There’s a certain sense of discomfort that can arise when people are speaking in front of you in a language you can’t understand. Chances are, what they’re saying is perfectly nice. But the unease comes from never being sure. This feeling permeates “Midsommar,” certainly one of the strangest and prettiest movies to make it into theatres this year.
“Midsommar” is the second full-length film by American director Ari Aster, who is responsible for 2018’s highly acclaimed horror film “Hereditary.” Midsommar subverts common horror elements by sticking to one key rule: Almost every scene takes place outside in broad daylight. This makes sense, because the story revolves around a group of friends who travel to the lush hills of Sweden to attend a midsummer festival with deeply Pagan roots.
Right from the beginning, the movie is filled with a deep (yet not menacing) sense of dread. And this feeling permeates nearly everything in the film, both modern and primitive.
“Misommar” stars Florence Pugh as Dani, a college-aged woman recovering from a horrible and recent death in the family, who decides to fly to Sweden with her boyfriend and his group of friends. This trip to a festival celebrating the cycle of life and death is the perfect opportunity for her to reach closure, but as this is a horror film, things take a turn for the worse. It begins almost immediately, when the jolly, community-oriented Swedes offer the group hallucinogens to fully get in touch with nature. While the Americans survive a bad trip, it’s the customs of their hosts which turn out to be even more dangerous.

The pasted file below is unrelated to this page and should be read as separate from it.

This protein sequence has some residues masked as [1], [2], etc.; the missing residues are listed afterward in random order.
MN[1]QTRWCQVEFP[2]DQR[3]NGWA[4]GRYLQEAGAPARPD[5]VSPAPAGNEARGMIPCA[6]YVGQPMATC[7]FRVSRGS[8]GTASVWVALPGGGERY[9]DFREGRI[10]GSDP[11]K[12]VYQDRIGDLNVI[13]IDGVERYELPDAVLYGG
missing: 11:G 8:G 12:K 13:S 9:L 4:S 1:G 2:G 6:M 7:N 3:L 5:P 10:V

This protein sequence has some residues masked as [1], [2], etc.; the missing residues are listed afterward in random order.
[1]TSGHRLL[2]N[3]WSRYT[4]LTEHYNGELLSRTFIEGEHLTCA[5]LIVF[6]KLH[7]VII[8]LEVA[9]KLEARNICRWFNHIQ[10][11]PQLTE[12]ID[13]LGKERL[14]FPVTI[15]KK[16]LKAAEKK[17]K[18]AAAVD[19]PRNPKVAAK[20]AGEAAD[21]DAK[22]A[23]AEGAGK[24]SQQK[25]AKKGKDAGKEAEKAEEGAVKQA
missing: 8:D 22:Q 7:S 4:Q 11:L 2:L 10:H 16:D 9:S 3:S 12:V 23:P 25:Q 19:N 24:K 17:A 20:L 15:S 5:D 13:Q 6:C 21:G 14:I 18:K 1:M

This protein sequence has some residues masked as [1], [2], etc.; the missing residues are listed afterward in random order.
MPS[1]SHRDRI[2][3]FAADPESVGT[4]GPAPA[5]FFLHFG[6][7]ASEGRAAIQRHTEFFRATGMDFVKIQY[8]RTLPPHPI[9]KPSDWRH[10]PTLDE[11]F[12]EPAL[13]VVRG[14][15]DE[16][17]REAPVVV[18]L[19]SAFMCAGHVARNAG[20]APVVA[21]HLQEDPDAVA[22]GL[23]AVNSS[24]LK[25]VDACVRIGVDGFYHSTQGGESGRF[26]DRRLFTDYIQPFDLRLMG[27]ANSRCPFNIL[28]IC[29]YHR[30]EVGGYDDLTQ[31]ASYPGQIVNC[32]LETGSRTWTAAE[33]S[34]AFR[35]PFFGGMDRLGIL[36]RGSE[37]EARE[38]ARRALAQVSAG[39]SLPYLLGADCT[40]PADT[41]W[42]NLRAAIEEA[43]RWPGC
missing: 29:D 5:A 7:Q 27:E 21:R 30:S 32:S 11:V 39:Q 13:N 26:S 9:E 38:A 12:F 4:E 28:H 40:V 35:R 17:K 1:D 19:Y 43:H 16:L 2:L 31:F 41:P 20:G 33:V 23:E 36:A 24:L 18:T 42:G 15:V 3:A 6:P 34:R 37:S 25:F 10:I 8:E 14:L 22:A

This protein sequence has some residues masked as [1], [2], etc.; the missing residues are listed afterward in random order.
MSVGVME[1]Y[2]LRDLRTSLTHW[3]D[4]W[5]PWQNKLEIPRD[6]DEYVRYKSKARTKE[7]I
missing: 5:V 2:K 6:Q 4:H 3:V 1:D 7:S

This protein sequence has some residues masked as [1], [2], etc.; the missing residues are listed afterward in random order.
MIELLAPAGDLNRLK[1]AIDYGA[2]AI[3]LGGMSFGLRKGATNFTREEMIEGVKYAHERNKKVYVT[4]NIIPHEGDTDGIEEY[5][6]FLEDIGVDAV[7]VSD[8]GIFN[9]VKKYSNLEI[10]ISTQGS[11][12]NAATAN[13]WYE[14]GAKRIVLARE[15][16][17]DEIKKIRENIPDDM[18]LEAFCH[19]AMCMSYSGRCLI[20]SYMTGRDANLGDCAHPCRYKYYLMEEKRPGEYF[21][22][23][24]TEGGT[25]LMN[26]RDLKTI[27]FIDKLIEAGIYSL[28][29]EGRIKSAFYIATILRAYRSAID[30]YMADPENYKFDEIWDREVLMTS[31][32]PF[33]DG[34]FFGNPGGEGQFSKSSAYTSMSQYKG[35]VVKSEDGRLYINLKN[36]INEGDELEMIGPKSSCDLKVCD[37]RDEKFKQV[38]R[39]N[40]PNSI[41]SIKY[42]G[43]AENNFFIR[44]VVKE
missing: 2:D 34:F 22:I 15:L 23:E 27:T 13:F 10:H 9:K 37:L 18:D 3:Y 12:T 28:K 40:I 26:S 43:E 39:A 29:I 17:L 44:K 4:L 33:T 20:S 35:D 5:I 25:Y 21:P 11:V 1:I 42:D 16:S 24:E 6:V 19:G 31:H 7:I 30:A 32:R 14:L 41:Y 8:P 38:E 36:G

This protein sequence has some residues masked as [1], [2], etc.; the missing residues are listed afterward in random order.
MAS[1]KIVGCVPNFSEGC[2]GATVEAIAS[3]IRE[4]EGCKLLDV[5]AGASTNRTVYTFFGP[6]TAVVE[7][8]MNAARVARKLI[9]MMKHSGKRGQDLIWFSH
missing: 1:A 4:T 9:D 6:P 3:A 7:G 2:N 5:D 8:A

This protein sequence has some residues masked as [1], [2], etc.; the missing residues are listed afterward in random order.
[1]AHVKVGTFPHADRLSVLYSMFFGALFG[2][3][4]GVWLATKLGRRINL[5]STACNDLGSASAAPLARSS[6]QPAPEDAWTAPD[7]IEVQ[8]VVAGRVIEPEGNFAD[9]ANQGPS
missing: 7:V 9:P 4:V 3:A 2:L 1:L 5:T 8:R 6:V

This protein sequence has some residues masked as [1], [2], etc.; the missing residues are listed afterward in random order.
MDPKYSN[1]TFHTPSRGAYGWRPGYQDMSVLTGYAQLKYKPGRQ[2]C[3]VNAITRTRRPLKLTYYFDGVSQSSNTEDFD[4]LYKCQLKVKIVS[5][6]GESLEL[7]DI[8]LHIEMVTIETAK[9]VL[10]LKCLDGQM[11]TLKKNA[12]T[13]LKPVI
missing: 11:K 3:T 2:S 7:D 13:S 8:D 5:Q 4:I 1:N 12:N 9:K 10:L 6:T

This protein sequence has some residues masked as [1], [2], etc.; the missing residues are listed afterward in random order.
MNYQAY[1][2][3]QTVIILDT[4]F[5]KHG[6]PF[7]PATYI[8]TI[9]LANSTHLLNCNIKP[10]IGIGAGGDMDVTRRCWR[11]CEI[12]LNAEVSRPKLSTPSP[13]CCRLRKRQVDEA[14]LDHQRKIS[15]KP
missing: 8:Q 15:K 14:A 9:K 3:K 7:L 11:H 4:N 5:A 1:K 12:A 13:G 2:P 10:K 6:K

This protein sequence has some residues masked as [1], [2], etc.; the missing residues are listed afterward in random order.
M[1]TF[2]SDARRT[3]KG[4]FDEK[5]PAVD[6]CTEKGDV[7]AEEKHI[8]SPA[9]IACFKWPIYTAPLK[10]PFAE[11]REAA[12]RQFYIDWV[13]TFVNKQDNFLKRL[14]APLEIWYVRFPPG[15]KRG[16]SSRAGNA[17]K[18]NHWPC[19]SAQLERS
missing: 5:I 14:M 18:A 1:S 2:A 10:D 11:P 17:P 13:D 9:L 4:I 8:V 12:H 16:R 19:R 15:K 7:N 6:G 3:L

Horror fans may recognize some of these plot points; “Midsommar” is quite similar to “The Wicker Man” (1973). With folksy elements mixed with horror, characters trapped in a cult and bizarre, yet intriguing pageantry, “Midsommar” isn’t entirely original. In fact, this is one of the main problems with Aster’s previous film “Hereditary,” which features characters living in a haunted house.
The film particularly shines in the writing and acting departments. The characters’ dialogue feels believable and modern. Outside of the horror elements there are some relieving comedic scenes, though these too are surrounded by unease. Lead actors Pugh and Jack Reynor’s relationship feels lived-in, and their mutual reactions to the mania surrounding them are well thought out.
“Midsommar” is also rich in symbolism and themes, though these may be obscured to some viewers who are more focused on the general madness unfolding on screen.
With gorgeous cinematography, occasionally psychedelic visuals and a beautiful setting, “Midsommar” is a feast for the eyes. But don’t be fooled; brief moments of extreme violence and nudity are a reminder this is indeed an R-rated horror film.
This film will not be for everyone. The words pretentious and eccentric may be thrown around, ensuring to leave some audience members uncomfortable, and the artsy critics cheering. But this grandiose horror is well-orchestrated. Of course, it suffers from many classic horror pitfalls: foolish characters, difficult scenes that don’t feel earned and a reliance on weirdo villains. But if you’re looking for a strange yet gorgeous horror film, this is one of the best choices in theaters right now.